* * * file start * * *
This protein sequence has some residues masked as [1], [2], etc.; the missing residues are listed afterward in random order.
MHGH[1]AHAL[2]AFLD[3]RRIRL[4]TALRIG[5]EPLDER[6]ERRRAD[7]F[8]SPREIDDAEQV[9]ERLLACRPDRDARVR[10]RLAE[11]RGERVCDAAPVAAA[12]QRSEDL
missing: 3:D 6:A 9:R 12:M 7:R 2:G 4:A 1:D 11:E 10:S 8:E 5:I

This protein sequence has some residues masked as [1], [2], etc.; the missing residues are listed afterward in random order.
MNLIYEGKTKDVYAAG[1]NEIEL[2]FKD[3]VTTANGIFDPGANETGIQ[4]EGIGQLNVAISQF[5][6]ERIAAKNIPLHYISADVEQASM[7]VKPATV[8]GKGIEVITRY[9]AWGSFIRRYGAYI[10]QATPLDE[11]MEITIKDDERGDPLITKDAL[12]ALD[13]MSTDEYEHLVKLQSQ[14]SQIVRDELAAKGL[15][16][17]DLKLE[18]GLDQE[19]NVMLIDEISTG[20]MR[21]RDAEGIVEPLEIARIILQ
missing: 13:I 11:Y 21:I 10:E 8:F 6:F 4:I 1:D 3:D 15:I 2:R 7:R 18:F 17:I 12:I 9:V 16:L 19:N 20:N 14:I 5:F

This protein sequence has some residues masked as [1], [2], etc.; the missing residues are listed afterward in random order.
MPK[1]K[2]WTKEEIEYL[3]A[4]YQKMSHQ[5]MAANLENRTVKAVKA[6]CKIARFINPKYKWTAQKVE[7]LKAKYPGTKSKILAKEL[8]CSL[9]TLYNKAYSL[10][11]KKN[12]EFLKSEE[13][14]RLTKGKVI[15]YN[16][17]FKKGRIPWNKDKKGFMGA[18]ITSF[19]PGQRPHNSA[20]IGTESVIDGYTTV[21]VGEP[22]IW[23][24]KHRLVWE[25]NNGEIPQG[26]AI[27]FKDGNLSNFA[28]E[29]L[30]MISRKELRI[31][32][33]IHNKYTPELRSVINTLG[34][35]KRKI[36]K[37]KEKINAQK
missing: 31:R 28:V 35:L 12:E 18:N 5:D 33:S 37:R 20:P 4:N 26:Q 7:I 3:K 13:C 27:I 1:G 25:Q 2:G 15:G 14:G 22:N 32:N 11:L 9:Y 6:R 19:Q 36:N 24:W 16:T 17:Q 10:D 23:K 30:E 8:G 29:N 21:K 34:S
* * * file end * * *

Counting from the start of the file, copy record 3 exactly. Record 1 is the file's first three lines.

This protein sequence has some residues masked as [1], [2], etc.; the missing residues are listed afterward in random order.
MPK[1]K[2]WTKEEIEYL[3]A[4]YQKMSHQ[5]MAANLENRTVKAVKA[6]CKIARFINPKYKWTAQKVE[7]LKAKYPGTKSKILAKEL[8]CSL[9]TLYNKAYSL[10][11]KKN[12]EFLKSEE[13][14]RLTKGKVI[15]YN[16][17]FKKGRIPWNKDKKGFMGA[18]ITSF[19]PGQRPHNSA[20]IGTESVIDGYTTV[21]VGEP[22]IW[23][24]KHRLVWE[25]NNGEIPQG[26]AI[27]FKDGNLSNFA[28]E[29]L[30]MISRKELRI[31][32][33]IHNKYTPELRSVINTLG[34][35]KRKI[36]K[37]KEKINAQK
missing: 31:R 28:V 35:L 12:E 18:N 5:D 33:S 37:R 20:P 4:N 26:Q 7:I 3:K 13:C 27:I 1:G 25:Q 2:G 15:G 14:G 22:N 32:N 11:L 9:Y 6:R 19:Q 36:N 24:W 16:T 17:Q 10:D 23:K 30:E 8:G 29:N 21:K 34:S